It is futile to attempt to serve mankind absent faithfulness to God. “If someone says, ‘I love God,’ and hates his brother, he is a liar; for he who does not love his brother whom he has seen, how can he love God whom he has not seen? And this commandment we have from Him: that he who loves God must love his brother also.” (1 Jno. 4:20-21).

“On these two commandments hang all the Law and the Prophets,” (verse 40). Everything God obligated His people to do, as recorded in the Old Testament, was an extension of either loving God or loving man. There are really two things God requires: (1) to respond proper to Him, and (2) to respond properly to others. Some will ask, where is self in this? Loving God as you should (with all that means) will generate a healthy self-concept. And when that love for God prompts appropriate service to your fellowman, you will be loving your neighbor “as yourself.”

God is God, and man is man, so it behooves us to love God and make this our highest priority; out of this love for God, that must develop this healthy and active love for people — everything else relates to these two basics.

By Warren E. Berkley
From Expository Files 13.2; February 2006

New Revelation

Themes of Shavuot (Pentecost)New Revelation

One theme of Shavuot (Pentecost) is a new revelation of G-d’s will (Leviticus [Vayikra] 23:15-16,21). Two notable historical events happened on this day.

  1. The giving of the Ten Commandments or the Torah.It should be noted here that the Hebrew word Torah, commonly translated as “law” in English, does not mean “law,” but “instruction or teaching” in the Hebrew language. By understanding the meaning of the Hebrew word Torah, we can see that the Torah was neverintended, nor should it ever be understood by non-Jewish people, to mean a code of do’s and don’ts. Rather, it should be seen as G-d’s instruction and teaching to us so we can understand Him better.Israel came to Mount Sinai on the third day of the third month (Exodus [Shemot] 19:1). The L-rd visited the people three days later (Exodus [Shemot] 19:10-17). Therefore, the Torah was given by G-d in the third month of the biblical religious calendar, which is the month of Sivan, on the sixth day of this month. This day is exactly 50 days from the crossing of the Red Sea.Shavuot (Pentecost) is called the season of the giving of the Torah (Z’man Matan Toraseinu) in Hebrew because this is the literal day that G-d revealed Himself to the people of Israel as they stood at the base of Mount Sinai.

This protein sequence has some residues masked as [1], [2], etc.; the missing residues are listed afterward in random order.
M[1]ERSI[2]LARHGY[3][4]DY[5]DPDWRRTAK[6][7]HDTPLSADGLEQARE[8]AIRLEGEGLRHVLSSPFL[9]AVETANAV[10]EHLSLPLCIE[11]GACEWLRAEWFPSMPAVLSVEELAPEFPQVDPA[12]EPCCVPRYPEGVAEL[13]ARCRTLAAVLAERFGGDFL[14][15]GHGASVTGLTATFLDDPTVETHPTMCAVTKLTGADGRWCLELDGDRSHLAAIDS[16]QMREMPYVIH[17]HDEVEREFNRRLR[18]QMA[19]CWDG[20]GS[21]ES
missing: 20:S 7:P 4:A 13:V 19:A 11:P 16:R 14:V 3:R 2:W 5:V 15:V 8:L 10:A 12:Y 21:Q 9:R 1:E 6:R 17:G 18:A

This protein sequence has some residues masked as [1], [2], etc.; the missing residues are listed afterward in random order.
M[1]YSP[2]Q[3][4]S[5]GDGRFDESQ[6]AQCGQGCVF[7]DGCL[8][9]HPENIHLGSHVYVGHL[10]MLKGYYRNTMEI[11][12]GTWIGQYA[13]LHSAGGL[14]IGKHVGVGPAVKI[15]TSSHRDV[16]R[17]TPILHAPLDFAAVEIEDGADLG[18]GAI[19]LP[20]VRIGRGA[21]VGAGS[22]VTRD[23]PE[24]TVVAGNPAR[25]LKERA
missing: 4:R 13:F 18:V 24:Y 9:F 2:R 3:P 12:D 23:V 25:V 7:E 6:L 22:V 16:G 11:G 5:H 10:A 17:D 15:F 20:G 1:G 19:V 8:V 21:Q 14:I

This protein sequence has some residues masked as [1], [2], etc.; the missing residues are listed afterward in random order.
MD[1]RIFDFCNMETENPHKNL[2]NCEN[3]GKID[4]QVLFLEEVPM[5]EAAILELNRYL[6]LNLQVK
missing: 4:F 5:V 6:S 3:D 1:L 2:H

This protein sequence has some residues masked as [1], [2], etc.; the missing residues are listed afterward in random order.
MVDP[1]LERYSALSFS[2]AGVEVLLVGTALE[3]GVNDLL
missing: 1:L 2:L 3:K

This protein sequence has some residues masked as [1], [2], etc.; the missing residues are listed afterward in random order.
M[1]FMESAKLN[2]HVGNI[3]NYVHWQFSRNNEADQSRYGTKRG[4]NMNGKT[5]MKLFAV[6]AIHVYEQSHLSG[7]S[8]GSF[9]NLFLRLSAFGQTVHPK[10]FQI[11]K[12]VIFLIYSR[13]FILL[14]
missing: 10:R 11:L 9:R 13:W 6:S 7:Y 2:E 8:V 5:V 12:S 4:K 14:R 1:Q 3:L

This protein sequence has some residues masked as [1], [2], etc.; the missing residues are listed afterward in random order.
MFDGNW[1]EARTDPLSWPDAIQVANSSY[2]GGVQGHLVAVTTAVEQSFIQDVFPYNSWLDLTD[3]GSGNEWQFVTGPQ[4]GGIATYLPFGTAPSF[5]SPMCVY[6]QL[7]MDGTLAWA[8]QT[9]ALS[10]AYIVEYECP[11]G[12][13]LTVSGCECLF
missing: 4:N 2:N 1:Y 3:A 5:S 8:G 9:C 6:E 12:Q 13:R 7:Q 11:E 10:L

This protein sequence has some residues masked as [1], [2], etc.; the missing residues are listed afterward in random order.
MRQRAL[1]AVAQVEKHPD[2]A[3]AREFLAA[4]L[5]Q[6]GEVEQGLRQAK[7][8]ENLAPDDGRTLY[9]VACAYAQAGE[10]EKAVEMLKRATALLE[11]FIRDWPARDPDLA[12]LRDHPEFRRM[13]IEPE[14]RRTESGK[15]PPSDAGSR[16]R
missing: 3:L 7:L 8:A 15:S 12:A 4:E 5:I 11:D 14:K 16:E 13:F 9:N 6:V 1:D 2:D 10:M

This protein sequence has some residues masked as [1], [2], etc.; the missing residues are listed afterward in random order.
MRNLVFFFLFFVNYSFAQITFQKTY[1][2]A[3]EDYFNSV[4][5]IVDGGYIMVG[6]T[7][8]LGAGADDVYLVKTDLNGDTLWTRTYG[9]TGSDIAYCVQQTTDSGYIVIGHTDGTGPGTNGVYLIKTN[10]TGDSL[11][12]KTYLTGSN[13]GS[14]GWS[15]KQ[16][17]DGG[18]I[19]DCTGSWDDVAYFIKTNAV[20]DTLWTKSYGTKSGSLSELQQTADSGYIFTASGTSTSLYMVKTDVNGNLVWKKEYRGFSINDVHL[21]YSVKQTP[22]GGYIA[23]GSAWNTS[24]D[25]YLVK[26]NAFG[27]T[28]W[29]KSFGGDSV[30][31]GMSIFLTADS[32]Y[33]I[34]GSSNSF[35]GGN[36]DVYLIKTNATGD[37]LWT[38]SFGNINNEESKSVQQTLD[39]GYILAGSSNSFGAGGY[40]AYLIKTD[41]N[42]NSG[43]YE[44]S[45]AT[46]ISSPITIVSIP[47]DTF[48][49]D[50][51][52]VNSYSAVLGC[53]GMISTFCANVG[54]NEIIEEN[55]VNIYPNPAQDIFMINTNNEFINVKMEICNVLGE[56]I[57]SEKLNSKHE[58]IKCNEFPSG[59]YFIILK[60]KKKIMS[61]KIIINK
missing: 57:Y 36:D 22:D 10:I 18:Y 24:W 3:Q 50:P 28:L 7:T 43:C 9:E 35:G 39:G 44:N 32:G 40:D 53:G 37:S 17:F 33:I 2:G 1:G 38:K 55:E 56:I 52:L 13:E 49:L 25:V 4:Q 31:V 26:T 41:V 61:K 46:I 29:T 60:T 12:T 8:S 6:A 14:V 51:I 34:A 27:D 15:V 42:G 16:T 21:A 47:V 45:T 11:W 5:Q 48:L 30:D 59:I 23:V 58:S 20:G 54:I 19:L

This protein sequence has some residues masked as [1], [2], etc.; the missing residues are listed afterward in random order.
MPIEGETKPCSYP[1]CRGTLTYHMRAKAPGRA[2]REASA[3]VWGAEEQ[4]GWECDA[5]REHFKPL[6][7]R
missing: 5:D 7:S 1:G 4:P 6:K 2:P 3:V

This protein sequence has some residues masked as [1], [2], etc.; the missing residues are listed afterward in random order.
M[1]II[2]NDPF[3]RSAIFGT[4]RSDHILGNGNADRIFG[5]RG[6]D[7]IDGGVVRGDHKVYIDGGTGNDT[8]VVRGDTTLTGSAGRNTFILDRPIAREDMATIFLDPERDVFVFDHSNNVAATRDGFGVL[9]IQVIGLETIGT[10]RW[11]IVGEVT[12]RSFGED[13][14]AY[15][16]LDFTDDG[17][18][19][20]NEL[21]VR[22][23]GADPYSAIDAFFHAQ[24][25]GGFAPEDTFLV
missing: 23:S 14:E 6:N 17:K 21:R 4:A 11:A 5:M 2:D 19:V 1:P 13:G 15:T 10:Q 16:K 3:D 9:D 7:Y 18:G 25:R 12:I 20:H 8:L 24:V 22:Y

2. The giving of the Holy Spirit (Ruach HaKodesh) by G-d.Yeshua
         was resurrected on the Feast of First Fruits (


        ), as was seen in the previous chapter. Fifty days after the resurrection of


        , the Holy Spirit (

    Ruach HaKodesh

        ) came to dwell in the hearts and lives of all the believers in


        (Acts 1:8; 2:1-18; Luke 24:49; Joel 2:28-29; Exodus [


        ] 19:16; Isaiah [


        ] 44:3; Deuteronomy [


        ] 16:5-6,16; 2 Kings 21:4).

    At this point, let’s make a comparison


    Shavuot in the Tanach (Ex 19) Shavuot in the Brit Hadashah(Jer 31:31-33) 

          – The fiftieth day – The fiftieth day – Commandments of G-d written – Commandments of G-d written on tablets of stone (Exodus 24:12) on our hearts (Jer 31:33; Psalm 40:8; 37:31; Is 51:7; Ezekiel 11:19-20; 36:22-27; 2 Cor 3:3; Hebrews 8:10) – Written by the finger of G-d – Written by the Spirit of (Exodus 31:18) G-d (2 Corinthians 3:3; Hebrews 8:10) – 3,000 slain (Exodus 32:1-8,26-28) – 3,000 live (Acts 2:3841) – The letter of the Torah – The Spirit of the Torah (Romans 2:29; 7:6; 2 Cor 3:6) – Mount Sinai (Exodus 19:11) – Mount Zion (Romans 11:26; Hebrews 12:22; 1 Peter 2:6)

The Festival of Pentecost (Shavuot)

Ten Commandments

The Ten Commandments: The Inside Story
By Naftali Silberberg

The Ten Commandments were engraved on two tablets. The five commandments etched on the first tablet deal with man’s relationship with G‑d; the second tablet contains five commandments which concern man’s relationship with his fellow man.

Of the 613 biblical commandments, G‑d selected these ten commandments for special attention. He directly communicated them to the Jews without using Moses as an intermediary, and inscribed them on the tablets which were placed in the Holy Ark within the Holy of Holies. It is evident that although all the mitzvot are vital, the five carved into the first tablet were chosen because they form the basis of our relationship with the Creator, while the latter five serve as the foundation of our relationship with fellow people. The following is an attempt to delve briefly into the deeper meaning of the Ten Commandments.